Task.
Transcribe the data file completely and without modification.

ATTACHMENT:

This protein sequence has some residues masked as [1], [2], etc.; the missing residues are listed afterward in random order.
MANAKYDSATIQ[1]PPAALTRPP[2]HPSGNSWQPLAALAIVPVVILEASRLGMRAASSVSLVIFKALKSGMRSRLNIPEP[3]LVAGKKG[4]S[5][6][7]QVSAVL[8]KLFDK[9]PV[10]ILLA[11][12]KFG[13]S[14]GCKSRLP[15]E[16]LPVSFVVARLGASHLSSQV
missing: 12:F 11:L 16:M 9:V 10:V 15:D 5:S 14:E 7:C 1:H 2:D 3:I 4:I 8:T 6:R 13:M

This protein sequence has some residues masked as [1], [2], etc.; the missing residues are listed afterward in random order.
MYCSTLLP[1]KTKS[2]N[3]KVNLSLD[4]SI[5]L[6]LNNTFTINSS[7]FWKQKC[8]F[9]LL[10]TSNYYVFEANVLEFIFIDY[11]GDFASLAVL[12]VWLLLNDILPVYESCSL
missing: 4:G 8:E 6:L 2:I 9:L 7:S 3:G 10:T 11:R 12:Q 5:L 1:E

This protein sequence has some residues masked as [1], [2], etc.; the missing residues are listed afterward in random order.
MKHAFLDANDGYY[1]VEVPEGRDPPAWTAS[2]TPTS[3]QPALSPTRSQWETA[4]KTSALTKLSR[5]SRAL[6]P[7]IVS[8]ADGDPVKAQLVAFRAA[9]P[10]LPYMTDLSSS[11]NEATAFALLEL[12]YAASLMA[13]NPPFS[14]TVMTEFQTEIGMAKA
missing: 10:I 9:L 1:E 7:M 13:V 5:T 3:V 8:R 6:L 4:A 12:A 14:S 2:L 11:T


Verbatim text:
This protein sequence has some residues masked as [1], [2], etc.; the missing residues are listed afterward in random order.
MANAKYDSATIQ[1]PPAALTRPP[2]HPSGNSWQPLAALAIVPVVILEASRLGMRAASSVSLVIFKALKSGMRSRLNIPEP[3]LVAGKKG[4]S[5][6][7]QVSAVL[8]KLFDK[9]PV[10]ILLA[11][12]KFG[13]S[14]GCKSRLP[15]E[16]LPVSFVVARLGASHLSSQV
missing: 12:F 11:L 16:M 9:V 10:V 15:D 5:S 14:E 7:C 1:H 2:D 3:I 4:I 8:T 6:R 13:M

This protein sequence has some residues masked as [1], [2], etc.; the missing residues are listed afterward in random order.
MYCSTLLP[1]KTKS[2]N[3]KVNLSLD[4]SI[5]L[6]LNNTFTINSS[7]FWKQKC[8]F[9]LL[10]TSNYYVFEANVLEFIFIDY[11]GDFASLAVL[12]VWLLLNDILPVYESCSL
missing: 4:G 8:E 6:L 2:I 9:L 7:S 3:G 10:T 11:R 12:Q 5:L 1:E

This protein sequence has some residues masked as [1], [2], etc.; the missing residues are listed afterward in random order.
MKHAFLDANDGYY[1]VEVPEGRDPPAWTAS[2]TPTS[3]QPALSPTRSQWETA[4]KTSALTKLSR[5]SRAL[6]P[7]IVS[8]ADGDPVKAQLVAFRAA[9]P[10]LPYMTDLSSS[11]NEATAFALLEL[12]YAASLMA[13]NPPFS[14]TVMTEFQTEIGMAKA
missing: 10:I 9:L 1:E 7:M 13:V 5:T 3:V 8:R 6:L 4:A 12:A 14:S 2:L 11:T